Can't comment on the black box technology as I don't trust it....my sat navigation is always loosing a signal and going mad. But I can say that Hastings where very poor when I used them many years ago and had a high speed non fault accident. They even told me I couldn't expect a high compensation for a knee injury when my knee was fine but my back was injured. That and their recommended repairer was so rubbish that the crash repair rusted out some years later and I had to scrap the car. Even the main dealer I took it to after the repair was horrified at the mess they made of the car and said it should have been written off. Sounds like they haven't changed.

Emuf    on 7 September 2017

I tried the aviva mobile app and it doesn't work where we live. I did some thirty mile trips and it thought I'd done less than half a mile. I got some good marks for not braking too harshly and anticipating road conditions. On the other hand, I got admonished for going round bends too fast and accelerating too fast? The roads are bendy out here but where it got the fast acceleration from I don't know!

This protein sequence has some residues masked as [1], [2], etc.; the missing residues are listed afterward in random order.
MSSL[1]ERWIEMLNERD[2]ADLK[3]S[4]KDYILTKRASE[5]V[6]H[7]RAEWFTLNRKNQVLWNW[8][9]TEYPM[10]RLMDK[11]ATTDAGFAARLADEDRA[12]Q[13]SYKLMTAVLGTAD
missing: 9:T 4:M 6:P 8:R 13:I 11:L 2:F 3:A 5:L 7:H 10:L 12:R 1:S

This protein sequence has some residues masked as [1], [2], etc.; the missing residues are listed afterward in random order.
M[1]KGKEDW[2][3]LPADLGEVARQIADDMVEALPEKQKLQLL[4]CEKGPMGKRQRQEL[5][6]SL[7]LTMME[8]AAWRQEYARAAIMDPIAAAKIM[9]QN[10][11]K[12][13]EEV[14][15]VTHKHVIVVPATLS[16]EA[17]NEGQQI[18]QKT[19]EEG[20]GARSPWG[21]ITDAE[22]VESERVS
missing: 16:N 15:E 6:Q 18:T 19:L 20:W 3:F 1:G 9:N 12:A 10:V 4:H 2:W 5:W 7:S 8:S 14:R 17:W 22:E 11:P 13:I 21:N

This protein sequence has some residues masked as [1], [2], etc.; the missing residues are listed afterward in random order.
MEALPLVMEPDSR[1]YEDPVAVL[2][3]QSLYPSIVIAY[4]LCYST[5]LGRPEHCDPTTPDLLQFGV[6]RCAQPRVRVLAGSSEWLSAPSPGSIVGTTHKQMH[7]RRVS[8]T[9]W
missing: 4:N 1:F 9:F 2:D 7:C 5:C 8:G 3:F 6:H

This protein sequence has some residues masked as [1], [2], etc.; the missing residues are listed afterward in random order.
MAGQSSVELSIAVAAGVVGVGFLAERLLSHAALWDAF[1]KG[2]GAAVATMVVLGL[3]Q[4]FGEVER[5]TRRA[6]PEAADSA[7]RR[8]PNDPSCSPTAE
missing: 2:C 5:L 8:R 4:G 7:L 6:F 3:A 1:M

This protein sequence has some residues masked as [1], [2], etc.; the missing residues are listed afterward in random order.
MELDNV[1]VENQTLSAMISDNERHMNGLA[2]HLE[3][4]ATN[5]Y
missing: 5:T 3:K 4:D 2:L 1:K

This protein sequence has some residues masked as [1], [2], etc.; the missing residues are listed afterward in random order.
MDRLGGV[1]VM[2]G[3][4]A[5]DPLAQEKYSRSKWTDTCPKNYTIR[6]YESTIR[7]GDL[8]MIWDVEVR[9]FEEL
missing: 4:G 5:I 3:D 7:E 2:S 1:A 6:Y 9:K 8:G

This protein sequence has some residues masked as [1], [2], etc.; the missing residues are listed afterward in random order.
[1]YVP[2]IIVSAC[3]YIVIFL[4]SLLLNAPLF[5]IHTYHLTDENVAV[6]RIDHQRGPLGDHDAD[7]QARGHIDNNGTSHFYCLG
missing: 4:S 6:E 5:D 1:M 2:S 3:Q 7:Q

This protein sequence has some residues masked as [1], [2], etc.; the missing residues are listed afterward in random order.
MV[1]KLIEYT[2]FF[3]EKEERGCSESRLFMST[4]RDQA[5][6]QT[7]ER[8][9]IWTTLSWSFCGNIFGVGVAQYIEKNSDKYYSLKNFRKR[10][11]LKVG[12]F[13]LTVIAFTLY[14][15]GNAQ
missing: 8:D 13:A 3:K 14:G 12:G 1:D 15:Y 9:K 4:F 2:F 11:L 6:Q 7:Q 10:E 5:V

on 7 September 2017

The black box is not as reliable as it should be. Last year my son got daily warnings for bad driving when the car was parked outside the house (he was away on a training course).
He won't go near another policy which insists on the black box.

pintoflager    on 7 September 2017

Simple lessons here - never have a black box and boycott Hastings Direct ??

Captain-Cretin    on 7 September 2017

My sister had one of these fitted, it consistently showed her position well away from her actual position; meaning she was supposedly speeding in a 30MPH zone when she was actually doing 40MPH in a 40MPH zone.
(Two parallel road sections between Worcester and Malvern).

After a year of trouble she renewed with a non black box insurer.

I performed a test of the devices accuracy, I parked up on some flat ground, with no trees to obscure the satellite feed; the device consistently showed me 50m North of my actual location, even after a full shutdown/reset of the device.

999pez    on 7 September 2017

Hastings Direct seem to be a company where there are no actual people there to check the decisions made by a computer. They refused to renew my Father's policy because of his age even though he has never had a claim. I was told that age discrimination is illegal, but it doesn't seem to bother Hastings.